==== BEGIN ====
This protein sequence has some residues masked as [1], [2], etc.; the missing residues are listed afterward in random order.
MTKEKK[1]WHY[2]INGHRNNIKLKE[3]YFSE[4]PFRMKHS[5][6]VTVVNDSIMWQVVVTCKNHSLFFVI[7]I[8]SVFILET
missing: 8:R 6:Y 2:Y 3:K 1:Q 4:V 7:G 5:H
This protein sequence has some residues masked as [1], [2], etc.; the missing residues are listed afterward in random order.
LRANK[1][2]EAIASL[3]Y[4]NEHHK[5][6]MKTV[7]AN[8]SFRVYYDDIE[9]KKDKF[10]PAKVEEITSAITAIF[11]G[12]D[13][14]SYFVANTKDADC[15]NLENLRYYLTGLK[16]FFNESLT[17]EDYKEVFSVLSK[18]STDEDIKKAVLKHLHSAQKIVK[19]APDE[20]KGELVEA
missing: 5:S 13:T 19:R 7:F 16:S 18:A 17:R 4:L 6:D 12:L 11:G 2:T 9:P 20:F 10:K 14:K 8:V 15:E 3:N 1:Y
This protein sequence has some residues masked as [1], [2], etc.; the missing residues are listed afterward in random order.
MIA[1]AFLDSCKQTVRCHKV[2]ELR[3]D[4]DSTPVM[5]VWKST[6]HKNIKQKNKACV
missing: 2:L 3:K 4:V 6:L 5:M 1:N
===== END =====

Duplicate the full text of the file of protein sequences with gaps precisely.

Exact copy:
This protein sequence has some residues masked as [1], [2], etc.; the missing residues are listed afterward in random order.
MTKEKK[1]WHY[2]INGHRNNIKLKE[3]YFSE[4]PFRMKHS[5][6]VTVVNDSIMWQVVVTCKNHSLFFVI[7]I[8]SVFILET
missing: 8:R 6:Y 2:Y 3:K 1:Q 4:V 7:G 5:H
This protein sequence has some residues masked as [1], [2], etc.; the missing residues are listed afterward in random order.
LRANK[1][2]EAIASL[3]Y[4]NEHHK[5][6]MKTV[7]AN[8]SFRVYYDDIE[9]KKDKF[10]PAKVEEITSAITAIF[11]G[12]D[13][14]SYFVANTKDADC[15]NLENLRYYLTGLK[16]FFNESLT[17]EDYKEVFSVLSK[18]STDEDIKKAVLKHLHSAQKIVK[19]APDE[20]KGELVEA
missing: 5:S 13:T 19:R 7:F 16:S 18:A 17:R 4:L 6:D 12:L 11:G 2:T 9:P 20:F 10:K 14:K 8:V 15:E 3:N 1:Y
This protein sequence has some residues masked as [1], [2], etc.; the missing residues are listed afterward in random order.
MIA[1]AFLDSCKQTVRCHKV[2]ELR[3]D[4]DSTPVM[5]VWKST[6]HKNIKQKNKACV
missing: 2:L 3:K 4:V 6:L 5:M 1:N